We drew our first game in 1966.

USA’s press, however, report this draw as a win. Hmm.

1-1

England Vs Algeria

David James starts in goal.

Rooney slips and gifts ball back, avoids the red mist and wins it back. Results in a Lampard shot.

Good pressure but nothing on the scoreboard.

Afterwards, the press ask Gerard “Steve, what was missing toinght?”

His reply – “goals.”

After such beleif in Capello, the press now turns to question his dictatorship style of management, that he is too disconnected from the players.

0-0

England Vs Slovenia

We have to win to stay in.

Capello has to win to keep his job.

We play in red.

35 metres from goal, Lampard has a shot, but it’s held.

Rooney paces forward on the soft surface, squares it to Lampard, but it’s too much.

Rooney has a shot deflected for corner. Gareth Barry takes, flicked across by Terry, but it’s wide.

We start to worry.

Milner cross, into Defoe, jumps, volleys – goal!

We still have the second half to see through. Rooney is denied by the fingertips of the keeper and Upson makes a crucial tackle. We’re through!

After the final whistle, Capello ensures that he shakes every hand and pats every back. Is this a response to the criticism? Or is this genuine congratulations of his players?

Capello still maintains England can win the World Cup. He says he’s finally found the team he knows.

And who do we have to play in the next round?

Guess.

Elsewhere…

Ghana are second in Group D after Germany – and becomes everyone’s favourite underdog.

Champions Italy are knocked out at the group stage after losing 3-2 to Slovakia.

Kaka scores for Brazil and the whole world says… “is he still playing? Didn’t know he was still playing.”

Portugal beat Korea 7-0.

Spain lose their first game, but do go on to be eventual winners. They have a worse start than England, but don’t fall to pieces.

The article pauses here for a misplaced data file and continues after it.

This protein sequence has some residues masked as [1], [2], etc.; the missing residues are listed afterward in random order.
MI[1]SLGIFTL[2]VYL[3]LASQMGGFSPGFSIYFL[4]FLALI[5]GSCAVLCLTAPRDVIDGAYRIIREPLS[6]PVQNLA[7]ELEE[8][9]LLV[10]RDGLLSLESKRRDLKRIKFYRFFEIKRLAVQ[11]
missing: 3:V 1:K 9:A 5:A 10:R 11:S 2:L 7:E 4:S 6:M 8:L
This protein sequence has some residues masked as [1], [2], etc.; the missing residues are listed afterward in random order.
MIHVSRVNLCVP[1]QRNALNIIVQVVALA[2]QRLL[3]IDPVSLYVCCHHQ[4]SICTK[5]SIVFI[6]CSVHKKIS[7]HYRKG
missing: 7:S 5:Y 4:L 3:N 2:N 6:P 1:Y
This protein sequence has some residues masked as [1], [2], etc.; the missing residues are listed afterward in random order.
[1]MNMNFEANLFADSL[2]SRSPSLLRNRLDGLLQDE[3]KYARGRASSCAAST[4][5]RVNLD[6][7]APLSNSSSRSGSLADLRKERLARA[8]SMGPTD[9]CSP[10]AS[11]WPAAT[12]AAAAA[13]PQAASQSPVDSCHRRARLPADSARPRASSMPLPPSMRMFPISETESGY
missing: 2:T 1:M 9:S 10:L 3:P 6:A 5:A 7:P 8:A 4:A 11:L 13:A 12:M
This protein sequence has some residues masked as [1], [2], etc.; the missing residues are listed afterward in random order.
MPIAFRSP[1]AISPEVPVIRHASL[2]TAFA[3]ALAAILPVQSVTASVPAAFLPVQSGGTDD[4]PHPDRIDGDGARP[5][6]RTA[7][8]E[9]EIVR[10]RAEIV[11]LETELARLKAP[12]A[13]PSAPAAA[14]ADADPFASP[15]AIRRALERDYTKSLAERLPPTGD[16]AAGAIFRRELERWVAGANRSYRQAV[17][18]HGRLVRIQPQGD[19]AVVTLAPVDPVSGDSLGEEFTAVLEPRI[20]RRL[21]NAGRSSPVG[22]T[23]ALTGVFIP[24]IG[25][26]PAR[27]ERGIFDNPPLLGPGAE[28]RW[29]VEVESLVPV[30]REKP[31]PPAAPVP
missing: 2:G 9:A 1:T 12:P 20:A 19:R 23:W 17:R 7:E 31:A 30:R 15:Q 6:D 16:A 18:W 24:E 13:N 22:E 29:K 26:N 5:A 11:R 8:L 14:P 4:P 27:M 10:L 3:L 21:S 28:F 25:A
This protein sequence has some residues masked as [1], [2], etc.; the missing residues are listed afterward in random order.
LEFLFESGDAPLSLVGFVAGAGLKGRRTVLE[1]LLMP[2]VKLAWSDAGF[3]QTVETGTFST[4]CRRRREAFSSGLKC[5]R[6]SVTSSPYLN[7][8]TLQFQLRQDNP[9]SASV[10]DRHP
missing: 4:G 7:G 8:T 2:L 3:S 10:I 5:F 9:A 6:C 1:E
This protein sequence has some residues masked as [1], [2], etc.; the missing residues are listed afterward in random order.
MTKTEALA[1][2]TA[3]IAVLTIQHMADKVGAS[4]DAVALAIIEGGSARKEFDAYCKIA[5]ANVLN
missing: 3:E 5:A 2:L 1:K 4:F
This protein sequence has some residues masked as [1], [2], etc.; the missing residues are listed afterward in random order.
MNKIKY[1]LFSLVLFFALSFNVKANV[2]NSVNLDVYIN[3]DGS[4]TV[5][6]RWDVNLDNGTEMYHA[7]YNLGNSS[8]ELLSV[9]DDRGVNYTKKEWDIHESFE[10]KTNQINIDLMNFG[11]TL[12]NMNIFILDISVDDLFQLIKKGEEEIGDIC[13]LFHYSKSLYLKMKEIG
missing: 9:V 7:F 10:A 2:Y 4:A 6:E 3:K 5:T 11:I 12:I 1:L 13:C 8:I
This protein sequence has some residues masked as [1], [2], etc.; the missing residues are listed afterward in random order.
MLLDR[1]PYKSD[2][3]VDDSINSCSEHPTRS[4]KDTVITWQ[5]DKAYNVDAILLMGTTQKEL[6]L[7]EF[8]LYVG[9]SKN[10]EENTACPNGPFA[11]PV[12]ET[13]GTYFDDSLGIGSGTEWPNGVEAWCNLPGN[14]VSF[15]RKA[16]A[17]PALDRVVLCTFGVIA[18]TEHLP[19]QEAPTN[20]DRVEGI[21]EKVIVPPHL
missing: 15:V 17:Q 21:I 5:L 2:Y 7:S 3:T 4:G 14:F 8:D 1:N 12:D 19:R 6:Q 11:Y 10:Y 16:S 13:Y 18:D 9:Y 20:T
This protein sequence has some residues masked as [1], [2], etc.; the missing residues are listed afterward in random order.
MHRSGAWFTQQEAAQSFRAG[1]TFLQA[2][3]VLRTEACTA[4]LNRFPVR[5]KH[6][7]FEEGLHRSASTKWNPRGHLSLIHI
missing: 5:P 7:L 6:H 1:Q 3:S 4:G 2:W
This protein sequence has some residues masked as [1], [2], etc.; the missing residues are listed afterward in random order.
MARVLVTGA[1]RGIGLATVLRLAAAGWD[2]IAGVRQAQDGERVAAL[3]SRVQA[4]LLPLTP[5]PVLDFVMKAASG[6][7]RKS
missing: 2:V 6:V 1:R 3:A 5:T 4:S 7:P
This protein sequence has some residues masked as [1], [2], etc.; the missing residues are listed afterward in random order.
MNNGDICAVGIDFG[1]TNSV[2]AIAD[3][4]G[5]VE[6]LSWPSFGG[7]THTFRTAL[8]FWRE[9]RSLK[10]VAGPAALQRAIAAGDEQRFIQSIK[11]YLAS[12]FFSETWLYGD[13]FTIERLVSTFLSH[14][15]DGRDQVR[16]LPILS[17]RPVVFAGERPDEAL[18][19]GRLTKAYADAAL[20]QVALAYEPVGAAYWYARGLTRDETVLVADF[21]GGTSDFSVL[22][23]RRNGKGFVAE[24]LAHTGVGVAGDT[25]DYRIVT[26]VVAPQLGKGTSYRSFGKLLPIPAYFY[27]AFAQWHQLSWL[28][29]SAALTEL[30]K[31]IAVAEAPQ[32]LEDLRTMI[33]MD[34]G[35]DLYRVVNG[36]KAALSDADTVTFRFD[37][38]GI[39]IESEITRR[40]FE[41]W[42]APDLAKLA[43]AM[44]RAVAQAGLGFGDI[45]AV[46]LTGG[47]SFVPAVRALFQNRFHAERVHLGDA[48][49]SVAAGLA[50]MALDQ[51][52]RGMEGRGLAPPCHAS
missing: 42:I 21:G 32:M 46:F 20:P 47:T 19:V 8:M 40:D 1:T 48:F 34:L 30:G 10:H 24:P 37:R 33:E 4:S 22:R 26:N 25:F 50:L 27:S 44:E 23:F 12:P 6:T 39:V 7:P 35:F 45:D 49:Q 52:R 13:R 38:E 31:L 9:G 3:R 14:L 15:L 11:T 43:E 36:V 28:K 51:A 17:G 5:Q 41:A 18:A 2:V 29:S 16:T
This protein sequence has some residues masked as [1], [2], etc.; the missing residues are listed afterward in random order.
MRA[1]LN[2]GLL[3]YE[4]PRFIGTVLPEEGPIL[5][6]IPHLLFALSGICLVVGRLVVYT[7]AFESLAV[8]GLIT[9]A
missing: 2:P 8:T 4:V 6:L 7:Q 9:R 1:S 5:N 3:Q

Round of 16 England Vs Germany

It had to be, didn’t it?

England in red.

James blocks Ozil’s shot – Ozil, then of Real Madrid, now for Arsenal.

Germany’s keeper gets an assist, pumping it up to Klose, who puts it through the middle of a goal. Honestly, it was poor defending. It was the kind of goal every Sunday morning team scores.

Barry gets a shot on target, but it’s easy for keeper.

Rooney runs at Mertesacker, crosses, but it’s too deep.

Defoe heads it onto the bar, but it’s offside. Replays show the assistant referee got it wrong. And that isn’t the final time that official costs us…

Muller through to Podolski, hits it from an angle into the opposite corner, through James’ legs. We are 2 down.

Gerrard crosses, onto Upson’s head, and it’s in! We have a lifeline. Upson’ scores his second international goal, both of them against Germany, to give us a lifeline.

Then it’s the moment I can still see so clearly imprinted on my mind. Rooney fouled, it’s a free kick. Lampard shoots, it hits the crossbar and clearly crosses the line as it rebounds off the floor and back out again.

Lampard is celebrating. Everyone in the ground knows it’s in.

Everyone, that is, apart from the officials.

Because it’s not given.

That would have been 2-2. That would have been crucial. But it’s not given.

How could they not have seen that?

What if – just think, what if – the officials had made the correct decision. We wouldn’t be pushing everyone forward to chase the game, and may not have been caught on the counter in the subsequent goals.

I still watch my DVD of this World Cup, expecting the officials to announce it’s a goal. I expect things to change. If we’d have had that goal, imagine the belief that would have given us.

But the officials got the blatant decision wrong.

Rooney is fouled again. Free-kick. It rebounds of a German player, they counter quickly and, with all our players pushed forward chasing the game, they score. And there same happens from a throw-in again later.

4-1.

It still hurts.